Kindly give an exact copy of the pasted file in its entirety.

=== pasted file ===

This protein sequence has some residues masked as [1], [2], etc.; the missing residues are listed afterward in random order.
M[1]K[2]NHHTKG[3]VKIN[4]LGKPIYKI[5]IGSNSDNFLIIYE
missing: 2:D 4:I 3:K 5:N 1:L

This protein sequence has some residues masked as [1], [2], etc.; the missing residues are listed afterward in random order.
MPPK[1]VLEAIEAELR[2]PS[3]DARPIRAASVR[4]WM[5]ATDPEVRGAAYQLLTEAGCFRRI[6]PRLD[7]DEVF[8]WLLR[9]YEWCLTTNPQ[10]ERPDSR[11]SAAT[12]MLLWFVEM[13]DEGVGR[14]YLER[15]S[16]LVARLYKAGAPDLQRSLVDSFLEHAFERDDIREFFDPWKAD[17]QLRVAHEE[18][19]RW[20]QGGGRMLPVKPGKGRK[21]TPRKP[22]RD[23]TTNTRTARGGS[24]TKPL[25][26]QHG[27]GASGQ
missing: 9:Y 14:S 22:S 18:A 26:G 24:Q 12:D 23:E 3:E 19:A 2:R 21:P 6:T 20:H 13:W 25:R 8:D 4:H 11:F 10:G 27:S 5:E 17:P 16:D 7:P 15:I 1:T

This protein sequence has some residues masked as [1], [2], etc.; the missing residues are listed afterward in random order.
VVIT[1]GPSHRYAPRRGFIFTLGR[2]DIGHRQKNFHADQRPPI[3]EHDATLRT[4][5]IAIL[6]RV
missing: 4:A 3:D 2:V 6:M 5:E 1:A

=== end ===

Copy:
This protein sequence has some residues masked as [1], [2], etc.; the missing residues are listed afterward in random order.
M[1]K[2]NHHTKG[3]VKIN[4]LGKPIYKI[5]IGSNSDNFLIIYE
missing: 2:D 4:I 3:K 5:N 1:L

This protein sequence has some residues masked as [1], [2], etc.; the missing residues are listed afterward in random order.
MPPK[1]VLEAIEAELR[2]PS[3]DARPIRAASVR[4]WM[5]ATDPEVRGAAYQLLTEAGCFRRI[6]PRLD[7]DEVF[8]WLLR[9]YEWCLTTNPQ[10]ERPDSR[11]SAAT[12]MLLWFVEM[13]DEGVGR[14]YLER[15]S[16]LVARLYKAGAPDLQRSLVDSFLEHAFERDDIREFFDPWKAD[17]QLRVAHEE[18][19]RW[20]QGGGRMLPVKPGKGRK[21]TPRKP[22]RD[23]TTNTRTARGGS[24]TKPL[25][26]QHG[27]GASGQ
missing: 9:Y 14:S 22:S 18:A 26:G 24:Q 12:D 23:E 3:E 19:A 2:R 21:P 6:T 20:H 13:W 25:R 8:D 4:H 11:F 10:G 27:S 5:E 17:P 16:D 7:P 15:I 1:T

This protein sequence has some residues masked as [1], [2], etc.; the missing residues are listed afterward in random order.
VVIT[1]GPSHRYAPRRGFIFTLGR[2]DIGHRQKNFHADQRPPI[3]EHDATLRT[4][5]IAIL[6]RV
missing: 4:A 3:D 2:V 6:M 5:E 1:A